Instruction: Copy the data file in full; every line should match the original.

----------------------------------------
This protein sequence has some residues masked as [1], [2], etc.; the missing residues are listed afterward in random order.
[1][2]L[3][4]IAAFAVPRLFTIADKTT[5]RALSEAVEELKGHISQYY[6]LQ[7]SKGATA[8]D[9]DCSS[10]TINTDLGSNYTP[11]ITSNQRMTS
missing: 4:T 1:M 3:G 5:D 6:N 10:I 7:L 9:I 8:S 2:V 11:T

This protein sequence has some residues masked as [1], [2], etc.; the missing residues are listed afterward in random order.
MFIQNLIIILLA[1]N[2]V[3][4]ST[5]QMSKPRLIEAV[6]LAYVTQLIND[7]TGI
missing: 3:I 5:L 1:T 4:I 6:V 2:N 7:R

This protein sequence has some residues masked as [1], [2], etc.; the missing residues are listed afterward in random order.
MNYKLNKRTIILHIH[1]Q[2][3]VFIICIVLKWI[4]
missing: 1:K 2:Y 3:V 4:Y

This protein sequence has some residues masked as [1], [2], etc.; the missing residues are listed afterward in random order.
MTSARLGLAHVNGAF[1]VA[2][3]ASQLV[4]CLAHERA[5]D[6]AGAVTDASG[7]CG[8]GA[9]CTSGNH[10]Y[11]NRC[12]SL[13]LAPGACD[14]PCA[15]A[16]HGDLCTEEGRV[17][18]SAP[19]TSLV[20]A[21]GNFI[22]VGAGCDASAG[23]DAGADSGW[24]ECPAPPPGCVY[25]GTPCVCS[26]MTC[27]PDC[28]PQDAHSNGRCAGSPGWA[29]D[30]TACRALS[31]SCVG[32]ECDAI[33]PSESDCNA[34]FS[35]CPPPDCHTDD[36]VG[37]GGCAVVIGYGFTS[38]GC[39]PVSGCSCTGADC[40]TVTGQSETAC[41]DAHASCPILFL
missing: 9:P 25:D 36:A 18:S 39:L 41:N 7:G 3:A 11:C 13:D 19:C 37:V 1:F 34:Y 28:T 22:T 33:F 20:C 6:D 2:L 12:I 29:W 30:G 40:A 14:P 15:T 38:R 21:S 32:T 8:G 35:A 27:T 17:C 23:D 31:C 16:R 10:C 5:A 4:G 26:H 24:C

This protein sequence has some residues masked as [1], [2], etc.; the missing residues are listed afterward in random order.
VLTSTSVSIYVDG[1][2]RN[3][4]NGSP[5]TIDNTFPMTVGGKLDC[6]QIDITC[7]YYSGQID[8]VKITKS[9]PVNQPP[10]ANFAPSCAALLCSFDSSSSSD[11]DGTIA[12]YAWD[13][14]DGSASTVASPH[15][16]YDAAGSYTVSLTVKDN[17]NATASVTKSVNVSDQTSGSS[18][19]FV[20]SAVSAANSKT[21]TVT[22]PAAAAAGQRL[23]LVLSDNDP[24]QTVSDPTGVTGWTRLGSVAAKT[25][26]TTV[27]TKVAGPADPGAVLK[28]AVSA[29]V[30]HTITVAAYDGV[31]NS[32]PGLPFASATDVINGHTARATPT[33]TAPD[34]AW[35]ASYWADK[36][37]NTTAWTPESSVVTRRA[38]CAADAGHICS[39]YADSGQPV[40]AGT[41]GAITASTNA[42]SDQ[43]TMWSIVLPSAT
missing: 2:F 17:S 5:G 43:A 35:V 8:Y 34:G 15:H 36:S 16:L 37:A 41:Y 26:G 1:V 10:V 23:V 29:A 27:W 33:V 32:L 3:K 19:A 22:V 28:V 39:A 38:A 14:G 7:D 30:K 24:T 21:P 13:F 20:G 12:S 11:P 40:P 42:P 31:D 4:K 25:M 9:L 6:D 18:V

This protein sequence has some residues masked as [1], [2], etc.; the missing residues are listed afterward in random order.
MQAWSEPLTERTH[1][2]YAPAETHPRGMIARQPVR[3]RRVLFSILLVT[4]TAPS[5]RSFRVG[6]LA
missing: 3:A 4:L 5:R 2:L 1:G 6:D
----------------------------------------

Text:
This protein sequence has some residues masked as [1], [2], etc.; the missing residues are listed afterward in random order.
[1][2]L[3][4]IAAFAVPRLFTIADKTT[5]RALSEAVEELKGHISQYY[6]LQ[7]SKGATA[8]D[9]DCSS[10]TINTDLGSNYTP[11]ITSNQRMTS
missing: 4:T 1:M 3:G 5:D 6:N 10:I 7:L 9:I 8:S 2:V 11:T

This protein sequence has some residues masked as [1], [2], etc.; the missing residues are listed afterward in random order.
MFIQNLIIILLA[1]N[2]V[3][4]ST[5]QMSKPRLIEAV[6]LAYVTQLIND[7]TGI
missing: 3:I 5:L 1:T 4:I 6:V 2:N 7:R

This protein sequence has some residues masked as [1], [2], etc.; the missing residues are listed afterward in random order.
MNYKLNKRTIILHIH[1]Q[2][3]VFIICIVLKWI[4]
missing: 1:K 2:Y 3:V 4:Y

This protein sequence has some residues masked as [1], [2], etc.; the missing residues are listed afterward in random order.
MTSARLGLAHVNGAF[1]VA[2][3]ASQLV[4]CLAHERA[5]D[6]AGAVTDASG[7]CG[8]GA[9]CTSGNH[10]Y[11]NRC[12]SL[13]LAPGACD[14]PCA[15]A[16]HGDLCTEEGRV[17][18]SAP[19]TSLV[20]A[21]GNFI[22]VGAGCDASAG[23]DAGADSGW[24]ECPAPPPGCVY[25]GTPCVCS[26]MTC[27]PDC[28]PQDAHSNGRCAGSPGWA[29]D[30]TACRALS[31]SCVG[32]ECDAI[33]PSESDCNA[34]FS[35]CPPPDCHTDD[36]VG[37]GGCAVVIGYGFTS[38]GC[39]PVSGCSCTGADC[40]TVTGQSETAC[41]DAHASCPILFL
missing: 9:P 25:D 36:A 18:S 39:L 41:N 7:G 3:A 11:C 13:D 19:C 37:V 1:F 34:Y 28:T 22:T 33:F 20:C 6:D 2:L 12:I 29:W 30:G 40:A 14:P 15:T 38:R 21:S 32:T 8:G 35:A 27:T 17:C 23:D 31:C 16:R 10:C 5:A 4:G 26:H 24:C

This protein sequence has some residues masked as [1], [2], etc.; the missing residues are listed afterward in random order.
VLTSTSVSIYVDG[1][2]RN[3][4]NGSP[5]TIDNTFPMTVGGKLDC[6]QIDITC[7]YYSGQID[8]VKITKS[9]PVNQPP[10]ANFAPSCAALLCSFDSSSSSD[11]DGTIA[12]YAWD[13][14]DGSASTVASPH[15][16]YDAAGSYTVSLTVKDN[17]NATASVTKSVNVSDQTSGSS[18][19]FV[20]SAVSAANSKT[21]TVT[22]PAAAAAGQRL[23]LVLSDNDP[24]QTVSDPTGVTGWTRLGSVAAKT[25][26]TTV[27]TKVAGPADPGAVLK[28]AVSA[29]V[30]HTITVAAYDGV[31]NS[32]PGLPFASATDVINGHTARATPT[33]TAPD[34]AW[35]ASYWADK[36][37]NTTAWTPESSVVTRRA[38]CAADAGHICS[39]YADSGQPV[40]AGT[41]GAITASTNA[42]SDQ[43]TMWSIVLPSAT
missing: 2:F 17:S 5:G 43:A 35:V 8:Y 34:G 15:H 36:S 16:L 37:A 41:Y 26:G 1:V 10:V 23:V 29:A 27:W 33:V 32:L 3:K 19:A 22:V 28:V 39:A 38:A 14:G 7:D 30:K 24:T 21:P 13:F 20:G 12:S 11:P 40:P 42:P 31:D 4:K 25:M 9:L 6:D 18:V

This protein sequence has some residues masked as [1], [2], etc.; the missing residues are listed afterward in random order.
MQAWSEPLTERTH[1][2]YAPAETHPRGMIARQPVR[3]RRVLFSILLVT[4]TAPS[5]RSFRVG[6]LA
missing: 3:A 4:L 5:R 2:L 1:G 6:D